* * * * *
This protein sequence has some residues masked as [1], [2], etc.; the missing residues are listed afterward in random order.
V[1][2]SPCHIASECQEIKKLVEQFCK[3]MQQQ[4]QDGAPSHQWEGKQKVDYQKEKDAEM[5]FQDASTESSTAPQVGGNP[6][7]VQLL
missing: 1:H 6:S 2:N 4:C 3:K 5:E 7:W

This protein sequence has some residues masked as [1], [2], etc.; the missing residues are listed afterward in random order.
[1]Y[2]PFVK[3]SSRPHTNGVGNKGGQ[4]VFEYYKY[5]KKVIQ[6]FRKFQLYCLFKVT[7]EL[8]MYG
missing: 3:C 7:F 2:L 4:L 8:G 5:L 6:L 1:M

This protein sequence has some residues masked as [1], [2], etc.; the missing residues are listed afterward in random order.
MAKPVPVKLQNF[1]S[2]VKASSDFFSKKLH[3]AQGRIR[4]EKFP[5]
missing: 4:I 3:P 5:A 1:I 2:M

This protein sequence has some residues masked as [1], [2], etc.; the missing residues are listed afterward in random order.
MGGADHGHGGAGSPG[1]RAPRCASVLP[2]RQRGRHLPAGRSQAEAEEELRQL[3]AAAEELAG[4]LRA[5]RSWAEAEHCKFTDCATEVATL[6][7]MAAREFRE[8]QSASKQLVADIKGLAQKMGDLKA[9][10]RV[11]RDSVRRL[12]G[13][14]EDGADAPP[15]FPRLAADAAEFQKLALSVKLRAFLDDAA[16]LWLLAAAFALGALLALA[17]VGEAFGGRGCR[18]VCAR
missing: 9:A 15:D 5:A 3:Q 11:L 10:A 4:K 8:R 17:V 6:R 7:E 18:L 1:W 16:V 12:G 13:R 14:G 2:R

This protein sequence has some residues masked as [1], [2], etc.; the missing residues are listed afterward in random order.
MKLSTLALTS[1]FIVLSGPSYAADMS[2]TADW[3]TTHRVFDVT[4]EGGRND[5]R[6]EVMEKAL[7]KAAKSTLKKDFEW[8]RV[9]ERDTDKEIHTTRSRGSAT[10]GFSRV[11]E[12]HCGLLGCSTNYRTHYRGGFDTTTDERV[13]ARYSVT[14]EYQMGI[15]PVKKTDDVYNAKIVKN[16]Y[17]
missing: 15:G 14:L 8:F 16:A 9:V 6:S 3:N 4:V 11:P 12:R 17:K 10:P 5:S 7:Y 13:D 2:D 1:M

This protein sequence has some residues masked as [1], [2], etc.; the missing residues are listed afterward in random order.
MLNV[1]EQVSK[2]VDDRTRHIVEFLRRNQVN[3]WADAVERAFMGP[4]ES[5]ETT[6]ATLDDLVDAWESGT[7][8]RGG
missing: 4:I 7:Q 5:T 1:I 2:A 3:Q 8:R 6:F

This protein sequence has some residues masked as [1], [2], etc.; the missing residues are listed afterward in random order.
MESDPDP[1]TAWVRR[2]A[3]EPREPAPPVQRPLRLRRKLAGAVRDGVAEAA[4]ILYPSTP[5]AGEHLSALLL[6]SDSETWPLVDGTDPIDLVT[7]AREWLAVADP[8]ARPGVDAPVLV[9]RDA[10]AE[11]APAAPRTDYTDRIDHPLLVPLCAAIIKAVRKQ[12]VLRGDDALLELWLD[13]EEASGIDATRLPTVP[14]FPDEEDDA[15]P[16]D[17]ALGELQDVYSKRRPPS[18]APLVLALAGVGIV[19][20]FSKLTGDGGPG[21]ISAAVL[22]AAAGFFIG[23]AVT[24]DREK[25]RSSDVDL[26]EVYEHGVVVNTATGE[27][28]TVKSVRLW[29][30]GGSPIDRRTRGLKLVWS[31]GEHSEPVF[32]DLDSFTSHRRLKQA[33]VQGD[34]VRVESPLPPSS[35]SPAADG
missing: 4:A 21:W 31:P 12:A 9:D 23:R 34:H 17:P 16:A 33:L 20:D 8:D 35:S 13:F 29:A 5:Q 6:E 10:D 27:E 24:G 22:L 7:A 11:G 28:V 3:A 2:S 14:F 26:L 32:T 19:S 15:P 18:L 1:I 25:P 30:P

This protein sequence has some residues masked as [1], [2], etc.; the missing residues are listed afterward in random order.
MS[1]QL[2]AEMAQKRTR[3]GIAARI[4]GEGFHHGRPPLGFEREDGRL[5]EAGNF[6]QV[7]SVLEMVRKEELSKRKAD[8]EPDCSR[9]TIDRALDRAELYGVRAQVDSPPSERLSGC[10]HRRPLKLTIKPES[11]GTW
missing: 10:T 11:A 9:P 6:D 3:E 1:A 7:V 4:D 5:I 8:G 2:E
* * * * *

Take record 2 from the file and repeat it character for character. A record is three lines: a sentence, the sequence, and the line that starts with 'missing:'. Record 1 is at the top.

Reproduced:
This protein sequence has some residues masked as [1], [2], etc.; the missing residues are listed afterward in random order.
[1]Y[2]PFVK[3]SSRPHTNGVGNKGGQ[4]VFEYYKY[5]KKVIQ[6]FRKFQLYCLFKVT[7]EL[8]MYG
missing: 3:C 7:F 2:L 4:L 8:G 5:L 6:L 1:M